Photography by D. Plasman
Like some who stood at Crucifixion Hill, many are the ways we mock the cross, but none is more consequential than refusing to lead a contrarian life. A Good Friday offering from Kentucky farmer and poet, Wendell Berry.
I am done with apologies. If contrariness is my inheritance and destiny, so be it. If it is my mission to go in at exits and come out at entrances, so be it.
I have planted by the stars in defiance of the experts, and tilled somewhat by incantation and by singing, and reaped, as I knew, by luck and Heaven’s favor, in spite of the best advice.
If I have been caught so often laughing at funerals, that was because I knew the dead were already slipping away, preparing a comeback, and can I help it?
And if at weddings I have gritted and gnashed my teeth, it was because I knew where the bridegroom had sunk his manhood, and knew it would not be resurrected by a piece of cake.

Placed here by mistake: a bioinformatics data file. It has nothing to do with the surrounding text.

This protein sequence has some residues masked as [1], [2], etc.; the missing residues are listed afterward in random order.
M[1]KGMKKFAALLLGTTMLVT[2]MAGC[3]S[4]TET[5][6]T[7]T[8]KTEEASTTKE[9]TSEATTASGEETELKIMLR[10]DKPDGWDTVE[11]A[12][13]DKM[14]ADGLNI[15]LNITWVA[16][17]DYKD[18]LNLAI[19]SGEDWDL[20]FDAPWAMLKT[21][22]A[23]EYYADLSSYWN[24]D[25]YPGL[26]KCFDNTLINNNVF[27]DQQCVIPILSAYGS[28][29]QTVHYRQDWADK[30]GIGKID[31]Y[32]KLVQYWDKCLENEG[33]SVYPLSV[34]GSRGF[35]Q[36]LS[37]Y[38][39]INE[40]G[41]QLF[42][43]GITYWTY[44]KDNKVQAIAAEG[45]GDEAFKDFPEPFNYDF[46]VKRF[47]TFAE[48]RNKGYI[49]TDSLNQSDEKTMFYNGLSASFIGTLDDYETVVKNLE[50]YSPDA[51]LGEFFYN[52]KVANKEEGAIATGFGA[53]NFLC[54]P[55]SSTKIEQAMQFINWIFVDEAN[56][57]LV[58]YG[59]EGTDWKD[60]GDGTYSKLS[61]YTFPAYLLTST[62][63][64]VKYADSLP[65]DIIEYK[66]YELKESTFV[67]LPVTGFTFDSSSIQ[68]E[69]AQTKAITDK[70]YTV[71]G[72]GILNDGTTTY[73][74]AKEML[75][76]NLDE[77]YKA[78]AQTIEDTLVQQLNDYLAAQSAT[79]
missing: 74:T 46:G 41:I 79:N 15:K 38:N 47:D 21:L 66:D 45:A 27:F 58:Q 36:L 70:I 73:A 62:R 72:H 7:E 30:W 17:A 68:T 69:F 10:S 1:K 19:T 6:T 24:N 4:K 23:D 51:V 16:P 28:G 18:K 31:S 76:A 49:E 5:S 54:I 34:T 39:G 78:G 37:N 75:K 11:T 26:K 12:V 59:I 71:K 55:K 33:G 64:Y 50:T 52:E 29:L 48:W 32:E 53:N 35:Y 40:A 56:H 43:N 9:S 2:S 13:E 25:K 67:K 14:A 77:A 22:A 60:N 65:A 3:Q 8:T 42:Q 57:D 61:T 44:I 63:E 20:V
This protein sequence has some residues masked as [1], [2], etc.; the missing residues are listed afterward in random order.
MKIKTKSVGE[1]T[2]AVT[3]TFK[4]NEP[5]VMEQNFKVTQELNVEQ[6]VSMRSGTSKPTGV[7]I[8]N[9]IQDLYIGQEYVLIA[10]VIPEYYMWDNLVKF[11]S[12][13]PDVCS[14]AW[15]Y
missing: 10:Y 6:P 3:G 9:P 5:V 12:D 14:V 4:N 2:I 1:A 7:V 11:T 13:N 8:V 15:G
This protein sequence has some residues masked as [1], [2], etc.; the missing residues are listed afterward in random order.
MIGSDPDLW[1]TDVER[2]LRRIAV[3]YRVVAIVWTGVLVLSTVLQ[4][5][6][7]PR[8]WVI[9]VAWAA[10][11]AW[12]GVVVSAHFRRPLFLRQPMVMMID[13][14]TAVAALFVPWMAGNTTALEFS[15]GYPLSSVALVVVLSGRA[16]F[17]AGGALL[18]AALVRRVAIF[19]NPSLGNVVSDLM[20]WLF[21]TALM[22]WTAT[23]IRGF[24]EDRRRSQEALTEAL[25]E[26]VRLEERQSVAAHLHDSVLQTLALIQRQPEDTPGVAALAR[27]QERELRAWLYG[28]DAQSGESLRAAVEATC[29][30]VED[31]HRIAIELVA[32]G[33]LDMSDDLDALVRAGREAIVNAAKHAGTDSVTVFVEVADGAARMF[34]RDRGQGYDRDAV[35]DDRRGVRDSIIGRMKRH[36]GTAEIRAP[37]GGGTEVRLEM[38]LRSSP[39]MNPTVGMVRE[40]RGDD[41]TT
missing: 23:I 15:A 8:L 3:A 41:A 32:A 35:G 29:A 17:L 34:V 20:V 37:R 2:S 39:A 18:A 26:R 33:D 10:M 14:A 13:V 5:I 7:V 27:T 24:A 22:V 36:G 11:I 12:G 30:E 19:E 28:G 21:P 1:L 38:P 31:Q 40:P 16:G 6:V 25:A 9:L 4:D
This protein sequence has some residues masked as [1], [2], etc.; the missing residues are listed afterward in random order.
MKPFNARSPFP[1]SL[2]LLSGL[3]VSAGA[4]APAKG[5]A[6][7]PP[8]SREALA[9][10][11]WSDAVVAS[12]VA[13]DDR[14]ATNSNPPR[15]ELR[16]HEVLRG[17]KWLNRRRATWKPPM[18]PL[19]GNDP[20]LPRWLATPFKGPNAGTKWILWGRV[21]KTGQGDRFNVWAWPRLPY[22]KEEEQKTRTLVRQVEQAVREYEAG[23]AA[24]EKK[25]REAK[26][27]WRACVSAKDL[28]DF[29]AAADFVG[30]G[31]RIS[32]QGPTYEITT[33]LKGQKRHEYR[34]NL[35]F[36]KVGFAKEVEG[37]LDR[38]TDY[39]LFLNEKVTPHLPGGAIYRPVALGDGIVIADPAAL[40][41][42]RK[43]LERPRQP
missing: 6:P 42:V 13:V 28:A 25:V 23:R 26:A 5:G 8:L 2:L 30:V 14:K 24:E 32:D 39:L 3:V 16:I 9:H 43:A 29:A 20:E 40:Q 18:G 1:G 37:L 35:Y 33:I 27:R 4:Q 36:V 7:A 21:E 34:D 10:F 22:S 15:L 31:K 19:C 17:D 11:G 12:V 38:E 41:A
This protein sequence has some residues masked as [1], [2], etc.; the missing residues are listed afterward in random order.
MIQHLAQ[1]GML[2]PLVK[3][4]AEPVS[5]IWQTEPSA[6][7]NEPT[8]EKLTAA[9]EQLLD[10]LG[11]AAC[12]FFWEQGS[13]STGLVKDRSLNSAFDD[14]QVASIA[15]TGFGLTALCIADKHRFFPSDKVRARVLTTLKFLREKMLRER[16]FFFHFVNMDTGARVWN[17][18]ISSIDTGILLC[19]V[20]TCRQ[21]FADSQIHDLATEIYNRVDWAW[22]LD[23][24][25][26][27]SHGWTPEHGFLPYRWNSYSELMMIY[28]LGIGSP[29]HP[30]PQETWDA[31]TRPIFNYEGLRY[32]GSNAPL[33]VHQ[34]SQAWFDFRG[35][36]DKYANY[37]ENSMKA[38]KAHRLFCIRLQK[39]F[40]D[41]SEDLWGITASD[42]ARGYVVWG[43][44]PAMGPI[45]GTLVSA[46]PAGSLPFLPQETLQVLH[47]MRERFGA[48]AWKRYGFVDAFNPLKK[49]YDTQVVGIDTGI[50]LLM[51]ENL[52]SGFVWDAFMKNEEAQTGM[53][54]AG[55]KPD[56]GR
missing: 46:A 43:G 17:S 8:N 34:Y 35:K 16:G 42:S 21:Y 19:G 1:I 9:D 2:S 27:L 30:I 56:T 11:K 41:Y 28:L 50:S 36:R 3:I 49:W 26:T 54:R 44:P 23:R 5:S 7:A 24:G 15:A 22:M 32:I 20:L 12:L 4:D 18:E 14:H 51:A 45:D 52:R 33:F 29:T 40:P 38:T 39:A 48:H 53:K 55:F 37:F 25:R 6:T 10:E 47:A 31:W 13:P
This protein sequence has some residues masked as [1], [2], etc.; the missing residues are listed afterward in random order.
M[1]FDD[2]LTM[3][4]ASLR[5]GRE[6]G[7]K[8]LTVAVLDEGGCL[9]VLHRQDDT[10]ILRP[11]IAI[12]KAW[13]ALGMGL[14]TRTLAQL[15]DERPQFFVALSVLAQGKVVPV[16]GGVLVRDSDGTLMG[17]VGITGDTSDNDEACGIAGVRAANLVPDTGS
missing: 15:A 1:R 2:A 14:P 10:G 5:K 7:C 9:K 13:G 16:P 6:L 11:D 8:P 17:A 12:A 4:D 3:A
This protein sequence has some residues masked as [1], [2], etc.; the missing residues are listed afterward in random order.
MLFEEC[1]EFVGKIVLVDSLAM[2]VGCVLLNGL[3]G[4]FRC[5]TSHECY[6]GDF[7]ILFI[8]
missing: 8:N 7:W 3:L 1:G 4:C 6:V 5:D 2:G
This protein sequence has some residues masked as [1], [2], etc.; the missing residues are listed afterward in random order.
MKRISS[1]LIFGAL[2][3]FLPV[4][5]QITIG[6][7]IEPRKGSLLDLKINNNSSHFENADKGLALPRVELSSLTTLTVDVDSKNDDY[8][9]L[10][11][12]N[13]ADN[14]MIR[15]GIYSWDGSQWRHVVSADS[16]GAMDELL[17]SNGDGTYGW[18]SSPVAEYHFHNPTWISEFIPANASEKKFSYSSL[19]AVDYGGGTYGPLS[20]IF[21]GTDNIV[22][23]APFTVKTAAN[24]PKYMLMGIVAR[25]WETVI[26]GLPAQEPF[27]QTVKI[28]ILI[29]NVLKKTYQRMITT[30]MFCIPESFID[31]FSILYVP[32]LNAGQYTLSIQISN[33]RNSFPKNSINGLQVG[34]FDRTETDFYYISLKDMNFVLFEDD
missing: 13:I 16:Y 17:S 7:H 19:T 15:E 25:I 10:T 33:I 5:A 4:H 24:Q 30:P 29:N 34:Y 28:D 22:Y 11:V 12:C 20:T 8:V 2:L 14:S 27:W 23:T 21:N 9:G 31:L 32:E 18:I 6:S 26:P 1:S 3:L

‘Dance,’ they told me, and I stood still, and while they stood quiet in line at the gate of the Kingdom, I danced.
‘Pray,’ they said, and I laughed, covering myself in the earth’s brightnesses, and then stole off gray into the midst of a revel, and prayed like an orphan.
When they said, ‘I know my Redeemer liveth,’ I told them, ‘He’s dead.’ And when they told me ‘God is dead,’ I answered, ‘He goes fishing every day in the Kentucky River. I see Him often.’
When they asked me would I like to contribute I said no, and when they had collected more than they needed, I gave them as much as I had. When they asked me to join them I wouldn’t, and then went off by myself and did more than they would have asked.
‘Well, then,’ they said ‘go and organize the International Brotherhood of Contraries,’ and I said, ‘Did you finish killing everybody who was against peace?’ So be it.
Going against men, I have heard at times a deep harmony thrumming in the mixture, and when they ask me what, I say I don’t know. It is not the only or the easiest way to come to the truth. It is one way.